are plenty of good, inexpensive brands, and a $6 bottle of Chardonnay that is equal to or better than one costing $10 is not hard to find. He should also guarantee that he’ll buy the wine back from you if you’re not satisfied.
Look to the futures. Wine futures offer a way of buying good, even great wine at a discount as deep as 35%. Allen Murphey, wine consultant for Calvert Woodley Liquors in Washington, D.C., explains that the deal is available from any vintner.
“The choices are limited to the Bordeaux wines of France and some California varieties,” Murphey says. “You put up the money two years in advance. You can, in theory, buy any amount you want, though most dealers keep it to a minimum of half-case lots–six bottles. You can pay from $50 to $800 or even more for the six.
“There are people who buy futures as an investment,” Murphey says, “speculating that in five to six years these wines will quadruple in price.” But he estimates that for $500 you will likely get a case of wine that would retail for at least $680. Even if you’re not getting rich in the wine business, you are getting a fine wine at a fine price.
JEWELRY: THE INVESTMENT THAT YOU WEAR
When you’re buying free jewelry, how do you weigh your means against the cost of what may be a once-in-a-lifetime purchase? The industry has a rule of thumb.
“Somebody who wants to buy a diamond should consider spending two months’ salary to buy something of value,” says Guido Giovannini-Torelli, a diamond consultant in New York and editor of the monthly newsletter Diamond Insight. We’re speaking here of not just any jewelry purchase, of course, but a diamond for a “momentous” occasion like a wedding or anniversary, something intended to be a family keepsake. “So if you are earning $40,000 annually, you should consider buying something costing between $6,000 and $7,000,” he says.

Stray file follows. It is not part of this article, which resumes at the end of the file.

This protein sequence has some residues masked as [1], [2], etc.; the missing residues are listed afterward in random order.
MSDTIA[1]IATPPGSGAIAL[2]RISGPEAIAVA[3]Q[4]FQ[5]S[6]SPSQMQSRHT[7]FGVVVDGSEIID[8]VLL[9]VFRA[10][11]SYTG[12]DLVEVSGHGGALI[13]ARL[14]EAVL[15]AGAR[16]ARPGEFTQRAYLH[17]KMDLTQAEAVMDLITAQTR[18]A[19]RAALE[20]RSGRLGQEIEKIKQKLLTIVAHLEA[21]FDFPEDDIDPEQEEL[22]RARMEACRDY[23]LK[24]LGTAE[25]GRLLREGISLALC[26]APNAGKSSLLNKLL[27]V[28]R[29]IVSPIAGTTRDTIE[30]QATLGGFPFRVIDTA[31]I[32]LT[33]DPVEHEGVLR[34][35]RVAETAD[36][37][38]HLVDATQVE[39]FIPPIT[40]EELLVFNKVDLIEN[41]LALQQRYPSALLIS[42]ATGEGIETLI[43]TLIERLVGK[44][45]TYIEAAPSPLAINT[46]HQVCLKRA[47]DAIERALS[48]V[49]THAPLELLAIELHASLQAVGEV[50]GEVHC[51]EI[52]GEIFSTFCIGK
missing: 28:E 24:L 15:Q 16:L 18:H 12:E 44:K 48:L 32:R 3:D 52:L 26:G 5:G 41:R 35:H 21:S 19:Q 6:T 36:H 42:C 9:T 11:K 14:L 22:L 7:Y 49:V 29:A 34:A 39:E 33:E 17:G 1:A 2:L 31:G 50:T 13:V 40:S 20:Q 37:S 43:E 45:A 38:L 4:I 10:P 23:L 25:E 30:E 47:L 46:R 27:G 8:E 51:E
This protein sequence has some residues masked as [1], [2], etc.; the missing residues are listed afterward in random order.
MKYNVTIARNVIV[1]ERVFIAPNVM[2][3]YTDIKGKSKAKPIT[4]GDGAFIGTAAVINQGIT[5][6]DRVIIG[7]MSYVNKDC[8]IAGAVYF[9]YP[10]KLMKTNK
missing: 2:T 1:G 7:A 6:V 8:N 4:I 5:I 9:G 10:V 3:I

Before you spend that amount, learn a bit first.
Time it right. Go shopping in January and February or July and August. Jewelers object to the commonly held belief that the markup in fine jewelry is around 300%. They attribute this notion to the plethor
a of scams routinely advertising “50% off!” The profit among legitimate jewelers, they say, is somewhere between 50% and 75%. And you can get 20%-25% off that by shopping after the Christmas season or during the summer slump.
Brush up on your gems. If you’re not seeking a diamond, the dealer should be willing to give you a short course in alternatives, says Deborah Hiss-Odell, spokesperson for the Gemological Institute of America in Santa Monica, California. “If you want a green stone, you should know that there are more than just emeralds out there,” she says. “And know that some stones can take wear and tear, while another, such as an opal, needs to be handled with care.” If you are after a diamond, request a grading report that states the characteristics of the diamond: weight, clarity